Tokyo is functioning at 100% as usual.
Except a slight feeling of apocalyptic panic by the shelves in the supermarkets where you can usually find many many types of surgical masks.
The mask: a very common item in Japan throughout the year, used not only for reasons such as the common cold or a new virus. I usually don’t think much of it, except at times when a person who wears it is talking to me, and I find myself wishing I could see the lower part of their face.
The shelves are all empty of masks. Everywhere.
Today, I went around my neighborhood in Chiba on a quest to find masks, thinking it is far enough from central Tokyo, so I should be able to find some. After several konbini (convenience stores) and medical supermarkets, empty of masks, I realized the task might be more challenging than I thought.
At the next place I entered, I asked about the masks right away. The lady looked at me and I could see a sad smile behind her own mask. She apologized and said they run out. I asked about Alcohol-based hand sanitizer bottles instead. Pointing at a small, traveling size one that I have attached to my backpack. She went with me to the area of soaps in the store, where we discovered another empty body of naked shelves. She apologized again and straight bowed her head.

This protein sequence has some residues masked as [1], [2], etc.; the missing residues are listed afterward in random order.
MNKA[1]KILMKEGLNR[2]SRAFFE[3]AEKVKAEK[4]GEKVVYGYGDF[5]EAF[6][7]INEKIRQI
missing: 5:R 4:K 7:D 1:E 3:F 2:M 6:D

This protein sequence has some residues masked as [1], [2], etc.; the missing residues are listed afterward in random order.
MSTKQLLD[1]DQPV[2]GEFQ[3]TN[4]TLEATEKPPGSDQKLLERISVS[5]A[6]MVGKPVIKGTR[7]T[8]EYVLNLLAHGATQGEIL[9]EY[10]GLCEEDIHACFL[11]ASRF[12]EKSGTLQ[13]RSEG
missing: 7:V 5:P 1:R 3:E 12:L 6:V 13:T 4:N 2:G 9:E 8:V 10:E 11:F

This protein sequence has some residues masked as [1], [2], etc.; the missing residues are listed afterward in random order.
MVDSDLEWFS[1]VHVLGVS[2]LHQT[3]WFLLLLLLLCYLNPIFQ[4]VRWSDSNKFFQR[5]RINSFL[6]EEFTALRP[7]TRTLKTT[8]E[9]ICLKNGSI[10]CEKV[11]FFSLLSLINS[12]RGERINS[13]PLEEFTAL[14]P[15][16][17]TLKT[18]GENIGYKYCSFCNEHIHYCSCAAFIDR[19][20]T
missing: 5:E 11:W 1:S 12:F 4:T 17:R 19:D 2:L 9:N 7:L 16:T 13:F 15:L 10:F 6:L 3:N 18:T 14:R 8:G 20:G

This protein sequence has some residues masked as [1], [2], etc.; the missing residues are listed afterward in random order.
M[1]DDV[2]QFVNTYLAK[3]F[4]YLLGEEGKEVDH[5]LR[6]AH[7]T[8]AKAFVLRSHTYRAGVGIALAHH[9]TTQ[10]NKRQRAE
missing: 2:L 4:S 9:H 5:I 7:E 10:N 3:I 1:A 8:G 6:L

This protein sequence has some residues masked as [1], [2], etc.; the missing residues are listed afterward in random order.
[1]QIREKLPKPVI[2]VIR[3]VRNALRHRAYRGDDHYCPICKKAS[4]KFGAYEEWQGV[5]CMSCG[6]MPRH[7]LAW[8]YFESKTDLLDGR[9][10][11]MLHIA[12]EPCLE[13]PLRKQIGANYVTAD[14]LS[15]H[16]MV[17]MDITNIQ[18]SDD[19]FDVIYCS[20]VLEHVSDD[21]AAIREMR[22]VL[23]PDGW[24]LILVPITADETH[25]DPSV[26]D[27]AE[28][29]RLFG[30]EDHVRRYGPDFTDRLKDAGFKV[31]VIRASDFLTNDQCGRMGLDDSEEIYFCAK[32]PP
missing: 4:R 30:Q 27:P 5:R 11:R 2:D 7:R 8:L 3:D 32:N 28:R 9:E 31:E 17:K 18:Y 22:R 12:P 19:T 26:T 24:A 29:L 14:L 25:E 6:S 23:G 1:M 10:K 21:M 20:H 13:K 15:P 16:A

It seemed like everyone around me was looking for the masks. Some people were talking about how rude were those who bought more than one package at a time, so nothing left for others.
This made me think that the kind of life I am experiencing is pretty organized and comfortable. In every country I lived in there were systems and laws and expectations from society to behave accordingly in order for everything to keep on going, more or less, the same way as it did yesterday.
In Japan, I feel like this is especially highly valued.
But sometimes, an unknown obstacle slips into the comfortably functioning system, threatening to pull it all into an unknown place of fear and chaos.
I felt it during the couple of earthquake drills I’ve been to (though they were very organized), before the big typhoon a few months ago (no water bottles or flashlights anywhere to be found), and today while listening to an elderly couple standing by the empty masks shelves and wondering aloud where are the masks.
The notion that life, as we know it, might end tomorrow, and we must be ready, is a feeling no one likes very much. Especially the unknown part about it.
I do not know much about the new virus to be honest. But I have some masks left that I started putting on while on the train, and I am washing my hands a bit more often than usual.
I am hoping everyone will be okay, and that winter and its microscopic friends will be over soon.